New code of practice on data protection audits (the consultation process continues)

As previously posted, the power to serve assessment notices and audit will come into force in April. Initially the powers will only apply to public sector bodies, but the new legislation provides for the powers to extend to private sector data controllers. The new code of practice will be published on 6 April 2010 at the same time as the ICO’s extended audit powers in relation to data protection enter into force. The draft code sets out the audit process from start to finish and clarifies when and how assessment notices will be used.
The draft code provides for two forms of audit, a voluntary or consensual audit and a compulsory audit. Assessment notices only apply in relation to the compulsory audit and will be issued when a data controller declines an audit. The ICO’s decision as to whether or not an organisation needs an audit will be based on a risk assessment process; organisations who are identified as high risk will then be invited to take part in a voluntary audit. If the audit arrangements cannot be agreed, an assessment notice will be issued and a compulsory audit will be likely to follow.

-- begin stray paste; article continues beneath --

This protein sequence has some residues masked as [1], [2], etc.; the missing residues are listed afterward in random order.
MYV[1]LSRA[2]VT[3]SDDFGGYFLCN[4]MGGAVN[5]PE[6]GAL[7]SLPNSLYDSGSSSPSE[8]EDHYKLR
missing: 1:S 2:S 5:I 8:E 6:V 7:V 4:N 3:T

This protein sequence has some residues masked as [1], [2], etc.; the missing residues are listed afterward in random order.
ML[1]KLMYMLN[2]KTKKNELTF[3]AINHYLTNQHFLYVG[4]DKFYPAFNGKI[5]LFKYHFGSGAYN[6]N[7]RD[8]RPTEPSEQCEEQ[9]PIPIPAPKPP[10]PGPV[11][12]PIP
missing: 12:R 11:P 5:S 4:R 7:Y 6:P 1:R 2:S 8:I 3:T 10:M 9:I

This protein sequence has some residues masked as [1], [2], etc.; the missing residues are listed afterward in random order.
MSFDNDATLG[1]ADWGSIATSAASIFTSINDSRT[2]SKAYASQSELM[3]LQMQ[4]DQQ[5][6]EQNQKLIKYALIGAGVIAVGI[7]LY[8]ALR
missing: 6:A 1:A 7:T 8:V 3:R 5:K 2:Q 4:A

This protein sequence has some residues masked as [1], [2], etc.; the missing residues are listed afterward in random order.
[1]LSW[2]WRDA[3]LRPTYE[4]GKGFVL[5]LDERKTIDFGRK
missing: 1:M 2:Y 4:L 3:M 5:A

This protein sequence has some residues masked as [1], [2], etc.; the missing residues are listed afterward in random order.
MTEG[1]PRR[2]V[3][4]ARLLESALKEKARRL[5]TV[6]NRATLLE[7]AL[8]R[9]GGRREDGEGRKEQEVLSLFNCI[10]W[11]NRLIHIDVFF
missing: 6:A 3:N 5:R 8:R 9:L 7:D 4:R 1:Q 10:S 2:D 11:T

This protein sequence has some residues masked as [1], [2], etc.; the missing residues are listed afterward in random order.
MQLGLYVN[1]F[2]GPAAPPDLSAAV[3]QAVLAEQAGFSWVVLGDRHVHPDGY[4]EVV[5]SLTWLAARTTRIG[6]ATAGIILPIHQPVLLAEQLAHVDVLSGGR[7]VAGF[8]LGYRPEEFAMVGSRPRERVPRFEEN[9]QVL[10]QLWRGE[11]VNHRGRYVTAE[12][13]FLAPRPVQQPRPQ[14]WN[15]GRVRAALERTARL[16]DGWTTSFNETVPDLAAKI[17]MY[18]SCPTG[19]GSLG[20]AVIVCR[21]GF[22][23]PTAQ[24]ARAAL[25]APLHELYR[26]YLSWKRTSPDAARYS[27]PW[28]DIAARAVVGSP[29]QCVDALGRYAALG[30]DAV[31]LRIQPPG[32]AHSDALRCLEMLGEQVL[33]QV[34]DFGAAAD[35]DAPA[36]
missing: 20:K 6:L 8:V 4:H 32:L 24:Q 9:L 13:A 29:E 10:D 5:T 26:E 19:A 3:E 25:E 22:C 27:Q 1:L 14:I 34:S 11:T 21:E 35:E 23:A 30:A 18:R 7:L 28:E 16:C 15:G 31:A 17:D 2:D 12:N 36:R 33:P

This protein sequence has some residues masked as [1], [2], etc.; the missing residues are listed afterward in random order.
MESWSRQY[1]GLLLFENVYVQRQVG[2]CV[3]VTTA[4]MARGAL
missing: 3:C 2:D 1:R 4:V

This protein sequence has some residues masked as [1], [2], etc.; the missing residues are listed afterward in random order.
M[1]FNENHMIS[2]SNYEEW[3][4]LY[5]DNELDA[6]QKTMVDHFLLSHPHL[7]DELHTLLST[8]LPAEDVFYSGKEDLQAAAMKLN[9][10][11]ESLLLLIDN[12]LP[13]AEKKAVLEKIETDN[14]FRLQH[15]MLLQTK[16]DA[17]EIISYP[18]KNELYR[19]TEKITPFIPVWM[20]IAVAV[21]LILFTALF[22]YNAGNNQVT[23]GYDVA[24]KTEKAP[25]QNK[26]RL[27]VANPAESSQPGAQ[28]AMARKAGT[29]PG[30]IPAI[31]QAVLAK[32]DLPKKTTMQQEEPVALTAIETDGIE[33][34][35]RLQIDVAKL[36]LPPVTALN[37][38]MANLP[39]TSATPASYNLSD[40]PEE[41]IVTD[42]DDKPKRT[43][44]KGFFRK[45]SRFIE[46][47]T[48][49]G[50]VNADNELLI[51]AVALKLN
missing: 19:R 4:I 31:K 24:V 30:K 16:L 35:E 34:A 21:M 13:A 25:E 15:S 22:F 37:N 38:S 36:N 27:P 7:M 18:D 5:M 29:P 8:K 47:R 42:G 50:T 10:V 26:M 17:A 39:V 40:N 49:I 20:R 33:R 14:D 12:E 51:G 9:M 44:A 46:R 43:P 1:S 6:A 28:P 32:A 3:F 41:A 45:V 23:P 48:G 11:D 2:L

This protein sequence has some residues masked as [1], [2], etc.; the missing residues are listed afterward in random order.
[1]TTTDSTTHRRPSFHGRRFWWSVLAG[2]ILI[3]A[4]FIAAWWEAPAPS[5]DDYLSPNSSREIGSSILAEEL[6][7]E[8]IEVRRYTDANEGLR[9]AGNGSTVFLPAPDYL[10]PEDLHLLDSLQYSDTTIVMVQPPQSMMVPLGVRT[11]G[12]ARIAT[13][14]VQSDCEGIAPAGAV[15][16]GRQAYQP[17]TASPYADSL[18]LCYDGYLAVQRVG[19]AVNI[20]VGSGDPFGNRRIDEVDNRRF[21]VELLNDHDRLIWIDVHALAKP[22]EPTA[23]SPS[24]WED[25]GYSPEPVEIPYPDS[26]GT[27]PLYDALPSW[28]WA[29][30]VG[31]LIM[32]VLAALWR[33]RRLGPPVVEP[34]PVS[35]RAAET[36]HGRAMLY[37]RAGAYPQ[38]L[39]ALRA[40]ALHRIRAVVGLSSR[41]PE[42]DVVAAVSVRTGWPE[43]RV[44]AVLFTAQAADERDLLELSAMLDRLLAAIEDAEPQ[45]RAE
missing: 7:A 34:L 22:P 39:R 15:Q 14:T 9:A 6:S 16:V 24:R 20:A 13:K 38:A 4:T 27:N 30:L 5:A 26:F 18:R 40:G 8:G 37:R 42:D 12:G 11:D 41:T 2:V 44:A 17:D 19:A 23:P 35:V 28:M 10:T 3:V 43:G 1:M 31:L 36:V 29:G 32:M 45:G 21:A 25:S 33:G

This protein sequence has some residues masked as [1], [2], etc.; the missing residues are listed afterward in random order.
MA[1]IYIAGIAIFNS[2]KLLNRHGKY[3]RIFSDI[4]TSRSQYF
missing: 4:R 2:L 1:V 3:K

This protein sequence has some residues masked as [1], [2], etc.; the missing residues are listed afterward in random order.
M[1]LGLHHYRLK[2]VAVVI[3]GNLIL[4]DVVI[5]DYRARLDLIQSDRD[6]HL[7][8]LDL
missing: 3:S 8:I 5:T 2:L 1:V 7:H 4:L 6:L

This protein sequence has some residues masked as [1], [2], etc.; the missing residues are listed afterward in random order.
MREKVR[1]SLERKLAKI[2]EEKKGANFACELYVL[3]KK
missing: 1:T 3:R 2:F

The scope of the code
The draft code provides an indication of the ICO’s approach to the audit process including the potential for consultation regarding the final report which includes the ICO’s findings and recommendations. It also includes details of how audits will be conducted including the documents and materials that will be inspected and the nature of the interview, inspection and examination process. The primary objectives for carrying out both forms of audit are: (i) to assess a data controller’s conformity with good practice; and (ii) to determine compliance with the DPA.
The high risk target
Risky data controllers will be identified using a number of methods including: (i) news items; (ii) data controller’s annual statements; (iii) data controller’s information security maturity models; (iv) information received from other regulators; (v) the number and nature of complaints received by the ICO; and (vi) “other relevant information.” Those organisations which have been selected for audit will be informed in writing; the letter will explain the basis for selection and a broad outline of the intended scope of the audit.